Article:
Well, let's spend a moment in that lamb's shoes (or hooves). We will call him Bob. Bob did not mean to wander away from Christ. He did not even realize he had left. Bob was occupied with other things and did not even notice his Shepherd's voice calling for him to return. Wolves surrounded little Bob and he swiftly approached a cliff. Only God knew of these dangers ahead of Bob; only God could save him. God wanted to protect His precious lamb, so with tears in His eyes, He took His staff and broke his leg. Bob was confused. Why would His Father do this to Him? Didn't He love him? Didn't God know how much pain he was in? Did he even care? Had He abandoned Him?
But then God started to mend the broken bone. He took Bob into His arms, for the lamb could no longer even walk by himself. At first, the lamb was hesitant to accept the love from the Shepherd who had just allowed Him to feel such pain. But in his brokenness, he soon realized that only God could provide for him. He accepted the Shepherd's tender love. And soon, He realized that it wasn't that bad being broken. In a way, the lamb had always been broken, but it was only when God gave him this clear reminder that Bob truly saw his constant need for the Shepherd's aid. In Jesus' loving embrace, the lamb began to heal. He felt the presence and love of God at a time when he was in desperate need of it.
When the lamb could once again walk, Jesus set him down. Bob no longer wandered. He had seen the goodness of the Lord and he would try to never again be separated from Him. Why would he voluntarily give himself up to the wolves? Why would he leave this Shepherd who was willing to feel immense pain as He saw His prized lamb suffer, to carry this lamb for ages upon His own shoulders, and to provide for the lamb until he could once again walk? Bob no longer wandered, and his little lamb life was full of immense joy and bliss.
What we often forget with this story is that 1) God only wants to protect us and 2) it pains God to see us in pain.
We bring suffering upon ourselves through our sinful choices, but God can use this suffering to benefit us. We are the ones who chose to wander, so in a way, we force God's hand. We are so oblivious to His calls that only brokenness can heal us. Suffering can make us realize that we must return to Christ. It is Christ's megaphone when His attempts to quietly draw us back to Him are left unanswered. Any second lived away from Christ is dangerous to us. That's the whole reason God allows us to suffer. He can turn this momentary pain into everlasting joy. He knows that when we wander there are wolves that threaten to devour us, and He does not wish for us to live a life completely devoid of Him and the joy that ensues. His shouts for us to return are repeatedly ignored, so God turns to His staff. And it pains Him to do so.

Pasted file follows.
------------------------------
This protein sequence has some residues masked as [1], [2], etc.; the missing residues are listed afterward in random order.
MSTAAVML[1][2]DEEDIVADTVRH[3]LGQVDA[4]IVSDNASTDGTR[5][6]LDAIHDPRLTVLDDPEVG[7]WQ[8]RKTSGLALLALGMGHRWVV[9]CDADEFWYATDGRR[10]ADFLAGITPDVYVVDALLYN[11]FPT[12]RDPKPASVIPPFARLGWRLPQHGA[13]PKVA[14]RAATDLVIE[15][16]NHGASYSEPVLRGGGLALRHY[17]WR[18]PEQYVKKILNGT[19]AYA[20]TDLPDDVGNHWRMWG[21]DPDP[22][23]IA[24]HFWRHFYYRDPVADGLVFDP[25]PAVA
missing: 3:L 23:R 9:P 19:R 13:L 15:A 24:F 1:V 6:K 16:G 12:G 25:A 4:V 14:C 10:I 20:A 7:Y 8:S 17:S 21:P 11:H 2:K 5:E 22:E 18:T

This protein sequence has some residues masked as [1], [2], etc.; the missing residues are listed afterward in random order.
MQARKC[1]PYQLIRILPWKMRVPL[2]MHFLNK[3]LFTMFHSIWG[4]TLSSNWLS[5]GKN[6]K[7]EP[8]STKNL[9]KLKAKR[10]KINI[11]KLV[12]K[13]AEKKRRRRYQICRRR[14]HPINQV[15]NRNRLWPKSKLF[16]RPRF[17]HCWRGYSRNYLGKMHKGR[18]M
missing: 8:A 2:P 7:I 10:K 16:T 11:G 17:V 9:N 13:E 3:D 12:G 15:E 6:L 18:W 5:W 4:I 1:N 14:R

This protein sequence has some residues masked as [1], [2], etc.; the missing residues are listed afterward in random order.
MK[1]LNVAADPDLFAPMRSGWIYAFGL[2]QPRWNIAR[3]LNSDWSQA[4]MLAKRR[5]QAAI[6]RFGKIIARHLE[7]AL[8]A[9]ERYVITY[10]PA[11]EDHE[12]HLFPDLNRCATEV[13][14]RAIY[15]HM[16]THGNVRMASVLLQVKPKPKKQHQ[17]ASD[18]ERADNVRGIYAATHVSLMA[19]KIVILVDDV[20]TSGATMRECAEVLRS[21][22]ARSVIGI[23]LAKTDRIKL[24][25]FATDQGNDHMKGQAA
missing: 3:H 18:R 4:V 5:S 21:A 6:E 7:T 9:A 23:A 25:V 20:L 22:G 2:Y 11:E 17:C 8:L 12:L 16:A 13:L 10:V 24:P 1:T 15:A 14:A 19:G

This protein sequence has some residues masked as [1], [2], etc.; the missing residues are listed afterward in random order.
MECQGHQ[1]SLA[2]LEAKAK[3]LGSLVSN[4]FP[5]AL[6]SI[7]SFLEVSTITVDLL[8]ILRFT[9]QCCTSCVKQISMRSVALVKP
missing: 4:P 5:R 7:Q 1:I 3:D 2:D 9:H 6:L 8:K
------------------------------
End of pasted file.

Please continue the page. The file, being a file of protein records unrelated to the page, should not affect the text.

It pains Him. He loves us unimaginably. He does not wish to see us hurting. I imagine that God must not enjoy having to put us through this pain. He does it only because He knows that if He does not, we will live forever without His loving presence. All He wants is for us to join Him in His caring embrace where we will be full of happiness. But regrettably, often the only way we can return to this happiness is to first endure that pain and brokenness.
Brokenness can be a blessing. In fact, someone told me the other day that "there is something beautiful about brokenness." At first, I didn't agree, but then I thought about the lamb. It realized God's goodness only when it was mending in His arms. This brokenness is beautiful. It is then that we are in most need of God's mercy. It is then that we are clinging tightest to God's embrace. It is in those moments of brokenness that we truly see how much we need Jesus.
If you still can't fully grasp why God would let us suffer, think of it like this. What if the lamb had wandered and been injured? Little Bob succumbed to the evils of the wilderness and his leg was broken. He was left on the cold ground to suffer alone. His bone healed, but there was no one to help him, so it healed incorrectly. He would spend the rest of his life limping, forever feeling remnants of pain from that original break...but then Jesus came and found Bob. He left his 99 sheep to search for that one. And when he saw that His lamb had been left to heal incorrectly, He re-broke his little leg so He could set it the way it was meant to be, the way that would allow the lamb to walk as well as it possibly could.
A more relatable image that pops into my mind is a Twilight reference (yes, I know...sorry). There is a scene where Carlisle has to re-break Jacob's quickly-mending bones if he wants to heal properly. It may seem cruel, but Carlisle has to do for Jacob's own good.